For the average citizen, traveling abroad is very financially difficult since, chances are, that he/she doesn’t live anywhere near the major international airports of their country and has to pay the cost of getting to such airport in the first place!
And because supply/demand is the one that rules the market, you’ll be surprised to know that a round trip between Acapulco and Mexico City costs 100 USD by LAND. Yes, the same amount it takes for buying FOUR Ryan-Air tickets to country hop between Spain, France, Ireland and England.
Reality Check #03: Your income is not good enough!
The main rule of Travel Economy is simple: Income – Cost of Living = Savings.
So, what happens when you live in a First-World Country? Your cost of living is insanely high, yes, but so is your income. In Third World Countries is the opposite, the cost of living is extremely low and such is the average income.
No surprises here, but then, what happens when a person who works on a First-World country decides to use his/her savings on a Third-World Country? His/her money stretches and allows him/her to live a very luxurious life for a very low price.
When a Third-World person travels abroad to a First-World Country, the opposite happens. My best advice for Mexicans who want to actually save a lot of money is for them to work for a long period of time in a First-World Country or to start their own company with foreign clients, there’s no other legal way, basically.
But hey, how about vacationing in another developing country? Good idea and I absolutely agree with you, my hypothetical reader. However, there is one small problem: We, as humans, always tend to crave for something extremely different.
When I was advising a Mexican friend of mine on how to optimize her savings for her Round the World Trip, I suggested her to spend at least two months exploring South America. You know what she said? “No way, I’ve saved this much money to see something very different from Mexico! South America feels too similar to me”.
This is a very bad misconceptions that most Mexicans (and probably Central Americans as well) have about South America. Just because we share the language and (a little bit of) post-colonial culture doesn’t mean that we’re similar.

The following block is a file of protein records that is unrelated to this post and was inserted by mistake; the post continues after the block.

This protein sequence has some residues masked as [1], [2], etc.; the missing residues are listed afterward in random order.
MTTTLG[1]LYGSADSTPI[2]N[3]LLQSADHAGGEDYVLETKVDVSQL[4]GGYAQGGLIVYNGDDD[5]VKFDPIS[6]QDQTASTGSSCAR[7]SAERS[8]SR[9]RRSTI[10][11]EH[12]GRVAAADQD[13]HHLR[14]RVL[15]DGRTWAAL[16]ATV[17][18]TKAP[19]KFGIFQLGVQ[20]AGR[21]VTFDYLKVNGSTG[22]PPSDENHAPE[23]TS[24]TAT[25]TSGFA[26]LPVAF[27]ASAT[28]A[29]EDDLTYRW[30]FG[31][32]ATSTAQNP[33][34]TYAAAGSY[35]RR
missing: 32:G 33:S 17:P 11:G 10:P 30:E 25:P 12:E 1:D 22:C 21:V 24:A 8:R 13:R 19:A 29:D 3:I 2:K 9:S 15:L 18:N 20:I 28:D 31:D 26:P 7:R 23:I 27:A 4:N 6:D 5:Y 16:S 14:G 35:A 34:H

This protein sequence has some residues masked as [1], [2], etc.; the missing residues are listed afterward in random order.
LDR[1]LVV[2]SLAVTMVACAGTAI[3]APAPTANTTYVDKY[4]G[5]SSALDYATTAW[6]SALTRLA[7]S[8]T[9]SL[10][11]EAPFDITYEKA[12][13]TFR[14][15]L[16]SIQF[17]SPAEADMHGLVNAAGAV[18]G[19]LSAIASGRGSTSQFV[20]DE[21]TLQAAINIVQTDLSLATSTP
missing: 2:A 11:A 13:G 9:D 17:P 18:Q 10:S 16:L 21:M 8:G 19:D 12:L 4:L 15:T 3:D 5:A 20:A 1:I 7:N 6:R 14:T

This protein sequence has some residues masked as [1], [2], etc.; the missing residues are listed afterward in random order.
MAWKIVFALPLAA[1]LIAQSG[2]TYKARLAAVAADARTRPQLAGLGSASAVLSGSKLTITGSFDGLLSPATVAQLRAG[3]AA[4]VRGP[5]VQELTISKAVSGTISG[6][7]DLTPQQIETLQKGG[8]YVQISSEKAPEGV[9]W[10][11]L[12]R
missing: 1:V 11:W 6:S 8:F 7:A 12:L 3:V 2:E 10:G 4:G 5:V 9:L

Not at all! Some of my favorites places are located in Peru and Bolivia, and of course, who can forget about Brazil and Argentina?
Maybe this “travel elitism” of preferring on going to Europe and USA instead of exploring the rest of Latin America is what’s stopping most middle-class Mexicans to travel abroad and see the world.
They save money and get into loans to visit Disneyland with their children for one weekend instead of using that same money for visiting Peru for one whole month.
But hey, to each his own. There’s no better way of traveling, not at all. I’m not here to judge your travel decisions, I’m here to inspire you to travel more and hey, YOU CAN DO IT. I believe in you and I invite you to believe in me too. Let’s make travel a reality!
The first step? Commit to travel. Don’t treat it as a hypothetical situation (“someday I’ll visit Paris and…”), no, treat it as something that can and will happen (“when I visit Paris this 2015 I will…”), once you have this right mentality you’ll begin to visualize and feel your trip.
Before you’ll realize it, you will begin to make small sacrifices each day, I mean, who needs that soft drink anyways? Water’s good enough!
Can you feel it? Travel is just around the corner and it’s calling your name. Time to pack your bags and go through that boarding gate for your next destination!